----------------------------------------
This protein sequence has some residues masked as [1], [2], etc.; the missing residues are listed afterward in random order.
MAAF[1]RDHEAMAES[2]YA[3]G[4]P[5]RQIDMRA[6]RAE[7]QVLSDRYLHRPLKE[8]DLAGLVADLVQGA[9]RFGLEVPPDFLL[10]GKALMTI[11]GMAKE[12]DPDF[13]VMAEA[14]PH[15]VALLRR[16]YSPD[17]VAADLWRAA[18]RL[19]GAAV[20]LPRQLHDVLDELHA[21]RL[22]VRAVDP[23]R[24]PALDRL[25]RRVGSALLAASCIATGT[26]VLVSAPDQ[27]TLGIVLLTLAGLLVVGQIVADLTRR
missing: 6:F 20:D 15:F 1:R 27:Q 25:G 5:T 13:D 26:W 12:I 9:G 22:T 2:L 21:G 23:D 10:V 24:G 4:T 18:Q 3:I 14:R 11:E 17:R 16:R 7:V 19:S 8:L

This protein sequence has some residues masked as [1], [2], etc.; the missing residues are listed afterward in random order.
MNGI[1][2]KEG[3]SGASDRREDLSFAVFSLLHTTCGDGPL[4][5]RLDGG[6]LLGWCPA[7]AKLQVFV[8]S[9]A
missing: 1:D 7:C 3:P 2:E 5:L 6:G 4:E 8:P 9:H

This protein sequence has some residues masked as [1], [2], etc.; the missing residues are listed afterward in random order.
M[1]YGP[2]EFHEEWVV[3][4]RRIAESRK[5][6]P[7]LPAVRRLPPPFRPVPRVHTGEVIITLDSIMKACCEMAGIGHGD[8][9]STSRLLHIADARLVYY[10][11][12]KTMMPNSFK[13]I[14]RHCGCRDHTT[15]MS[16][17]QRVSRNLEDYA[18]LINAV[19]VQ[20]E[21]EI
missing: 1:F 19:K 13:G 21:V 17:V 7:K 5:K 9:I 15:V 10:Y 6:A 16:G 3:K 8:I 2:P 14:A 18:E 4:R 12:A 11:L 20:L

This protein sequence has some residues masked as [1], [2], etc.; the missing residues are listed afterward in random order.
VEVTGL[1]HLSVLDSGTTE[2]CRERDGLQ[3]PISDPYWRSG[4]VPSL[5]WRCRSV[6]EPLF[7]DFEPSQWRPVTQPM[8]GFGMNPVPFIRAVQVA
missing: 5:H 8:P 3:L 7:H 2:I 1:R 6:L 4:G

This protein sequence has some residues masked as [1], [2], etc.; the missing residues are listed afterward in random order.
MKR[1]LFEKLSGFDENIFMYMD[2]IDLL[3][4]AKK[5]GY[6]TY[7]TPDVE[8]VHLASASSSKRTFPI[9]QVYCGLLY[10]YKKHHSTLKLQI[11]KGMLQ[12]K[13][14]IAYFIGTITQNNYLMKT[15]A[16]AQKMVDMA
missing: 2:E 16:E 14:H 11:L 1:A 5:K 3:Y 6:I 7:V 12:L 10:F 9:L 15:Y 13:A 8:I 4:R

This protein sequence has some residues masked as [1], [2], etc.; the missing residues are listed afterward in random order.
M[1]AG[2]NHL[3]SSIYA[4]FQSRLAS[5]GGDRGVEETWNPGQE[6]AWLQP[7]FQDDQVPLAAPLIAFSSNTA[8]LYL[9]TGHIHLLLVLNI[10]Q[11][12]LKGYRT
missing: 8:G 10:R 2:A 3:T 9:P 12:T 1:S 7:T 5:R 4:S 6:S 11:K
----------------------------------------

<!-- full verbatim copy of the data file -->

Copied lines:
This protein sequence has some residues masked as [1], [2], etc.; the missing residues are listed afterward in random order.
MAAF[1]RDHEAMAES[2]YA[3]G[4]P[5]RQIDMRA[6]RAE[7]QVLSDRYLHRPLKE[8]DLAGLVADLVQGA[9]RFGLEVPPDFLL[10]GKALMTI[11]GMAKE[12]DPDF[13]VMAEA[14]PH[15]VALLRR[16]YSPD[17]VAADLWRAA[18]RL[19]GAAV[20]LPRQLHDVLDELHA[21]RL[22]VRAVDP[23]R[24]PALDRL[25]RRVGSALLAASCIATGT[26]VLVSAPDQ[27]TLGIVLLTLAGLLVVGQIVADLTRR
missing: 6:F 20:D 15:F 1:R 27:Q 25:G 5:T 13:D 26:W 12:I 9:G 22:T 2:L 21:G 23:D 10:V 24:G 4:T 18:Q 3:I 14:R 11:E 17:R 16:R 7:V 19:S 8:L

This protein sequence has some residues masked as [1], [2], etc.; the missing residues are listed afterward in random order.
MNGI[1][2]KEG[3]SGASDRREDLSFAVFSLLHTTCGDGPL[4][5]RLDGG[6]LLGWCPA[7]AKLQVFV[8]S[9]A
missing: 1:D 7:C 3:P 2:E 5:L 6:G 4:E 8:P 9:H

This protein sequence has some residues masked as [1], [2], etc.; the missing residues are listed afterward in random order.
M[1]YGP[2]EFHEEWVV[3][4]RRIAESRK[5][6]P[7]LPAVRRLPPPFRPVPRVHTGEVIITLDSIMKACCEMAGIGHGD[8][9]STSRLLHIADARLVYY[10][11][12]KTMMPNSFK[13]I[14]RHCGCRDHTT[15]MS[16][17]QRVSRNLEDYA[18]LINAV[19]VQ[20]E[21]EI
missing: 1:F 19:K 13:G 21:V 17:V 7:K 5:K 9:I 15:V 10:Y 6:A 16:G 3:K 8:I 2:P 14:A 18:E 4:R 12:A 11:L 20:L

This protein sequence has some residues masked as [1], [2], etc.; the missing residues are listed afterward in random order.
VEVTGL[1]HLSVLDSGTTE[2]CRERDGLQ[3]PISDPYWRSG[4]VPSL[5]WRCRSV[6]EPLF[7]DFEPSQWRPVTQPM[8]GFGMNPVPFIRAVQVA
missing: 5:H 8:P 3:L 7:H 2:I 1:R 6:L 4:G

This protein sequence has some residues masked as [1], [2], etc.; the missing residues are listed afterward in random order.
MKR[1]LFEKLSGFDENIFMYMD[2]IDLL[3][4]AKK[5]GY[6]TY[7]TPDVE[8]VHLASASSSKRTFPI[9]QVYCGLLY[10]YKKHHSTLKLQI[11]KGMLQ[12]K[13][14]IAYFIGTITQNNYLMKT[15]A[16]AQKMVDMA
missing: 2:E 16:E 14:H 11:L 1:A 5:K 3:Y 6:I 7:V 12:L 10:F 9:L 15:Y 13:A 8:I 4:R

This protein sequence has some residues masked as [1], [2], etc.; the missing residues are listed afterward in random order.
M[1]AG[2]NHL[3]SSIYA[4]FQSRLAS[5]GGDRGVEETWNPGQE[6]AWLQP[7]FQDDQVPLAAPLIAFSSNTA[8]LYL[9]TGHIHLLLVLNI[10]Q[11][12]LKGYRT
missing: 8:G 10:R 2:A 3:T 9:P 12:T 1:S 7:T 5:R 4:S 6:S 11:K